Hence, 100 years or so after St. Paul, St. Irenaeus of Lyon is effectively repeating his call of 2 Thessalonians 2:15 to “stand firm” to the oral traditions when he refers people, once again, to the traditions. The whammy, however, is when he says that this tradition is “preserved by means of the succession of the presbyters”.
And so we see that sola scriptura was not the modus operandi of the early church since tradition, written and oral, has always been preserved by successors to the Apostles. (Successors that exist to this day within the Catholic Church.)
Objections in the form of conspiracy theories may arise next that question the exclusive preservation rights the successors “of the presbyters” had to the Holy Scriptures. Some may theorize that these were power hungry bishops who were corrupt and stole the rights to the Scriptures. Or that, perhaps, this was never actually intended to be Christ’s modus operandi.
But all of these various objections would ignore all the Church Fathers who state the exact opposite (as well as the Scriptures that support it).
Like it or not, this is what historically happened very early on and the reason is explained by St. Irenaeus of Lyon.
“Suppose there arise a dispute relative to some important question among us, should we not have recourse to the most ancient Churches with which the apostles held constant intercourse, and learn from them what is certain and clear in regard to the present question? For how should it be if the apostles themselves had not left us writings? Would it not be necessary, [in that case,] to follow the course of the tradition which they handed down to those to whom they did commit the Churches?” — Against Heresies 3,4:1.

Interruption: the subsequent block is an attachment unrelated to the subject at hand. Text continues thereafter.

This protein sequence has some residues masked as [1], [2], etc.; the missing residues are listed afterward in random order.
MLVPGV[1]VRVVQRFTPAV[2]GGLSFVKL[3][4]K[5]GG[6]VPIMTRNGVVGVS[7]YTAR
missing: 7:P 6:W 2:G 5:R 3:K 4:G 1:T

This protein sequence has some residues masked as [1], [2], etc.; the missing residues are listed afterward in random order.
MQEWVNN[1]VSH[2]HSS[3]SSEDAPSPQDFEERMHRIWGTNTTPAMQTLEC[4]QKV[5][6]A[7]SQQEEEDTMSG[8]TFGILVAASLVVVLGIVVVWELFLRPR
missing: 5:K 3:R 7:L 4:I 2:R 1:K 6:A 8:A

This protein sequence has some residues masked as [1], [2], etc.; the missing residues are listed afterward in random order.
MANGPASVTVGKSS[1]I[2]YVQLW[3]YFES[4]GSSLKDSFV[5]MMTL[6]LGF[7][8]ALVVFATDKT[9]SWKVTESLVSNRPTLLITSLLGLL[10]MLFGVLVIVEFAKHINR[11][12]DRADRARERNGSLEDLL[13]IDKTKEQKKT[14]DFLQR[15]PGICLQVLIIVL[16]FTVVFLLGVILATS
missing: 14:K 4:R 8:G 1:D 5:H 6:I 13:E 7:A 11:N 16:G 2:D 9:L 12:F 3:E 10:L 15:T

Consequently, any attempt to understand the Scriptures outside of this framework of Scripture being a part of Tradition and being preserved by successors to the Apostles is to contradict the earliest Christian tradition. It is to view Scripture through a novel 16th Century Protestant lens that is ahistorical.
(More on the doctrine of apostolic succession here).
Another ahistorical issue with the novel doctrine of sola scriptura is that no one believed it until Martin Luther—that’s 1500 years of silent history to account for and so, subsequently, must surely diminish the probability of sola scriptura being true.
Some Protestants may take quotes from Apostolic Fathers such as Hippolytus or even (ironically) St. Irenaeus of Lyon to provide historical support for sola scriptura, but this always involves dragging singular quotes out of context and ignoring their whole work and their modus operandi when dealing with doctrinal issues.
With the deafening lack of Scriptural support too, sola scriptura must surely be a manmade tradition.
Protestants, when pressed on the issue, may quote 2 Timothy 3:16, “All Scripture is breathed out by God and profitable for teaching, for reproof, for correction, and for training in righteousness”. However, nowhere does that verse support the tenant of sola scriptura that says Scripture alone is profitable for teaching, for reproof, for correction, and for training in righteousness.